This film is a sequel the 1996 film Independence Day. It was directed by Roland Emmerich and written by Roland Emmerich, Dean Devlin, Nicholas Wright, James A. Woods and James Vanderbilt. It’s distributed by 20th Century Fox. For anyone unfamiliar with the 1996 film, Earth had to repel an alien invasion.

The film picks up about twenty years after the last one ended. The UN has set up the Earth Space Defense (ESD) system and has researched alien technology to use against future alien invasions. There are now military bases on the moon, Mars and Saturn’s moon Rhea. ESD director David Levinson meets with Dr. Catherine Marceaux and African Dikembe Umbutu who has found an intact alien ship that has sent a distress call their home planet. A strange ship appears near the moon base, and Levinson thinks it’s a different design from the last invasion, possibly a different race of aliens. The Security Council votes to destroy it anyway. Space tug pilots Jake Morrison and Charlie Miller pick up Levinson, Umbutu, Marceaux and accountant Rosenberg and head for the wreckage. They find a container but are interrupted by another alien ship that suddenly emerges and destroys the defense system before it can respond. The ship then begins to drill toward the Earth’s core in order to harvest the heat as fuel, which will destroy the Earth’s magnetic fields. Former President Whitmore interrogates a war captive and finds that a Queen is directing the invasion. An ESD fleet attacks the Queen’s chamber but they’re caught inside the alien ship. In Area 51 Dr. Okun has wakened from a 20-year coma. He opens the container and an AI reveals its mission is to locate and evacuate survivors of the energy Harvesters. Inside the aliens’ ship, the ESD fleet survivors steal alien fighters and follow the Queen’s ship, which is headed to Area 51 to destroy the AI. The ESD forces use the AI to lure the Queen’s ship into a trap and Whitmore volunteers to pilot a tug on the suicide mission. He sacrifices himself and destroys the alien ship, but the Queen survives. Whitmore’s daughter Patricia flies a fighter in a last-ditch effort to neutralize the Queen’s shields and allow the ESD forces to kill the Queen.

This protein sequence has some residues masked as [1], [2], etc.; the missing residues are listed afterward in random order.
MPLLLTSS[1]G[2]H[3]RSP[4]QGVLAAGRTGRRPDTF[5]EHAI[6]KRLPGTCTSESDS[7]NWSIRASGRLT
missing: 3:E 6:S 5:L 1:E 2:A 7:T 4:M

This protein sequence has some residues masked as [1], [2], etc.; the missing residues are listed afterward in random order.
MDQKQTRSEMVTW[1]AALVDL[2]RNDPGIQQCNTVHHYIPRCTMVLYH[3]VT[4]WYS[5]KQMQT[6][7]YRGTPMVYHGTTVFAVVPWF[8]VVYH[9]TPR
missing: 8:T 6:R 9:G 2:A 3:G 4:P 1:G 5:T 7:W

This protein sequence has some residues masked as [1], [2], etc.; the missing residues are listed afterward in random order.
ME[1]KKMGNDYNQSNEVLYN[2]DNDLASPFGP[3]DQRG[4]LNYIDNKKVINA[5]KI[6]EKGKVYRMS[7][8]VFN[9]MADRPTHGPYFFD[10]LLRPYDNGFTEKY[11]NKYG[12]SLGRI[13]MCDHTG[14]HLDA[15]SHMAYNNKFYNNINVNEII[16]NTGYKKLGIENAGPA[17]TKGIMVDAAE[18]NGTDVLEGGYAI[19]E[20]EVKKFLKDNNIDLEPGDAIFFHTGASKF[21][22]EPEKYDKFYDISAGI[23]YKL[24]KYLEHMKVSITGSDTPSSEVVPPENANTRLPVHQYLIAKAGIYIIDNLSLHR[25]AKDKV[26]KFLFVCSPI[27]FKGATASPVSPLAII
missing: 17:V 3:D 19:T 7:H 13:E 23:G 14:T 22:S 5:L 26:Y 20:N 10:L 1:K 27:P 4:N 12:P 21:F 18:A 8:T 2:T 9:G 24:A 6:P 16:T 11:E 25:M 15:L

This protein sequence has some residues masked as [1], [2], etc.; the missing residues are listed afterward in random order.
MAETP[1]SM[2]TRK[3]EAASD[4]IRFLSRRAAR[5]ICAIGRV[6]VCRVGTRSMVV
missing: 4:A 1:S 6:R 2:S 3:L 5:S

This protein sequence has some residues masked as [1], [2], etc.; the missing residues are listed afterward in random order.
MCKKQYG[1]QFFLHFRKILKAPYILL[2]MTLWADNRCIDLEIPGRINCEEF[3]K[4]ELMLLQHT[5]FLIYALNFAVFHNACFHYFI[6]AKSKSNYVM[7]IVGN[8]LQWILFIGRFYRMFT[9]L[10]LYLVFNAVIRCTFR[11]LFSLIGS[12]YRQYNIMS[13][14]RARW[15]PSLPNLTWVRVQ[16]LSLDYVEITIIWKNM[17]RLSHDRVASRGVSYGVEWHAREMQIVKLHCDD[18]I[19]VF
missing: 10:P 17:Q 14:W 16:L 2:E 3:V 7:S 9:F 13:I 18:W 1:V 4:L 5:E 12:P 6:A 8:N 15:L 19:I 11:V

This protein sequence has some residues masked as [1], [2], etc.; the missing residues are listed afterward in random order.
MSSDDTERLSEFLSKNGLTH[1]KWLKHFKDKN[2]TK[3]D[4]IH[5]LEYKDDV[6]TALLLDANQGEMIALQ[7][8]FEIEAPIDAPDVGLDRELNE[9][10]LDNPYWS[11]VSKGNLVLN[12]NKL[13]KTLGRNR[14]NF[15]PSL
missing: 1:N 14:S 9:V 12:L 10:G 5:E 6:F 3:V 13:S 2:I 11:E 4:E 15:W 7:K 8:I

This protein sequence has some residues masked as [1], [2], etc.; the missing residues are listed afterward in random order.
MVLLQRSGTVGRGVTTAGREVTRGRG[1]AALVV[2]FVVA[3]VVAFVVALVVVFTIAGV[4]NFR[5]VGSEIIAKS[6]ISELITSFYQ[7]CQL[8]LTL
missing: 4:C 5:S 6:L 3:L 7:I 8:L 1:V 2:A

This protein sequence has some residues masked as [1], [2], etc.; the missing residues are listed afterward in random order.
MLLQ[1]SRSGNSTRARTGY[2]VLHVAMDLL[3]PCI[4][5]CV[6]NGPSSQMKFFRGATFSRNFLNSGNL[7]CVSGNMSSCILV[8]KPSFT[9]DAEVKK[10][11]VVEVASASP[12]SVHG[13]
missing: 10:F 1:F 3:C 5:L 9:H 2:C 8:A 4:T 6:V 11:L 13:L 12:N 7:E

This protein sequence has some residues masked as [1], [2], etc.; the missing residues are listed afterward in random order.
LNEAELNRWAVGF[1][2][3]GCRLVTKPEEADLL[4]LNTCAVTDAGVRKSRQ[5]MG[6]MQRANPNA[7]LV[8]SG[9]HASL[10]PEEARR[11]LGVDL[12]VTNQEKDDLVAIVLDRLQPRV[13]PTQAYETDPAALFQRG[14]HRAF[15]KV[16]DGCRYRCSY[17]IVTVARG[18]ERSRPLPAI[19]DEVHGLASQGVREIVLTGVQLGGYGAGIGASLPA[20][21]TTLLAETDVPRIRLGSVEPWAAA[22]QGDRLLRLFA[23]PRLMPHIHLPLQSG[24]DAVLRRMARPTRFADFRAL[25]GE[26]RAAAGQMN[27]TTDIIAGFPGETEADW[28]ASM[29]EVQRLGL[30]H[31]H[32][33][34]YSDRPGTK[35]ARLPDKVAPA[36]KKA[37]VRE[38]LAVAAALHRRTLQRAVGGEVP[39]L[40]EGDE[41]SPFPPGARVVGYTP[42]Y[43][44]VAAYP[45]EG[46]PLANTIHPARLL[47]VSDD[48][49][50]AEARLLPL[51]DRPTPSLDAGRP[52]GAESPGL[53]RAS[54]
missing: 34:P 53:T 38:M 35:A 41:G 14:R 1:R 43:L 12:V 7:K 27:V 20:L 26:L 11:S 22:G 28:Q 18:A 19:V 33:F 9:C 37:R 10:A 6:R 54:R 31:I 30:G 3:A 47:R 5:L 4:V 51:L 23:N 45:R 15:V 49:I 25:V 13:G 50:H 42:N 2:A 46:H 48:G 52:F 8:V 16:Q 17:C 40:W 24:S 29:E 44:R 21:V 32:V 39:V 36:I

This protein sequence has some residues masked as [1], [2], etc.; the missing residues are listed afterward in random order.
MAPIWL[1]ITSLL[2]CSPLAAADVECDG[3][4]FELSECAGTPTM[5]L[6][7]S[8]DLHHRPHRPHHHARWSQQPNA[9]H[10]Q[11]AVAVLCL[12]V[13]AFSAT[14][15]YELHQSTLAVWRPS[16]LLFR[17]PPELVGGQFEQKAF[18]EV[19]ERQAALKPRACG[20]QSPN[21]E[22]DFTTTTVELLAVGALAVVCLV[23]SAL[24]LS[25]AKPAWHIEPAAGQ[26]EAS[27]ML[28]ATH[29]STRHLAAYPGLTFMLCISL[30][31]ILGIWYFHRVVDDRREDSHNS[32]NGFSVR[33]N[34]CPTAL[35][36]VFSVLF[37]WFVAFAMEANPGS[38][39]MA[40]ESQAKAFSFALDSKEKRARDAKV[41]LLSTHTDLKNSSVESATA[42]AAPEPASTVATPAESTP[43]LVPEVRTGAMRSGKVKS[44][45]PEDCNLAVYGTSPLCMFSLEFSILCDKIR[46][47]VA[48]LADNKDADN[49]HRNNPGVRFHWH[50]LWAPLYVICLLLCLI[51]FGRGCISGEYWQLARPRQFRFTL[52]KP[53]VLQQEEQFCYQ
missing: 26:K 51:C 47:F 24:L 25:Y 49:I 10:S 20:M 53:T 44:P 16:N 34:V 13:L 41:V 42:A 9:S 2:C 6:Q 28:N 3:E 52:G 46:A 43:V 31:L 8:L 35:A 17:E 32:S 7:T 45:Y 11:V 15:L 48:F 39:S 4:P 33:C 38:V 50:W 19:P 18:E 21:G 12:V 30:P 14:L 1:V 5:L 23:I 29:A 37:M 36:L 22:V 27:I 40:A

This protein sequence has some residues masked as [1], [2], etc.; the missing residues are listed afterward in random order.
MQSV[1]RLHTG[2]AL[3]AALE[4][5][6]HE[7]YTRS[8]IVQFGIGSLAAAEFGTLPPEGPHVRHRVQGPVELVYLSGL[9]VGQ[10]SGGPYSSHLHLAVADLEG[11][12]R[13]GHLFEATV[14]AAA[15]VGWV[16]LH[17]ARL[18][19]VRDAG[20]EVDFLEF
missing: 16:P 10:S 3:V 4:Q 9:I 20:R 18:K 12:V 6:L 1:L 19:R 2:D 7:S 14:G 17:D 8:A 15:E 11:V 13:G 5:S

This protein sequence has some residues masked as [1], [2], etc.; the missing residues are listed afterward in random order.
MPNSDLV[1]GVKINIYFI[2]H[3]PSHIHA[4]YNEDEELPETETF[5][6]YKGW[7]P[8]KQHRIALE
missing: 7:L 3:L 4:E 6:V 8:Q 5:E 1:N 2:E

This is another watchable film. The script isn’t awe inspiring, but it has all the requirements, including the hot young fighter pilots, the older, self-sacrificing statesmen and the nerdy scientists. It has a lot of fast action and a touch of romance from the younger cast members. However, it’s another of those action-adventure flicks where you have to do a massive suspension of disbelief to cover the bad science and plot holes. Will Smith carried the first Independence Day, but there are no real standouts in this cast. Jeff Goldblum as Levinson probably does the most to carry it. Interesting, I was really taken by the space tugs. Animation has come a long way since Jar Jar Binks.

Three stars.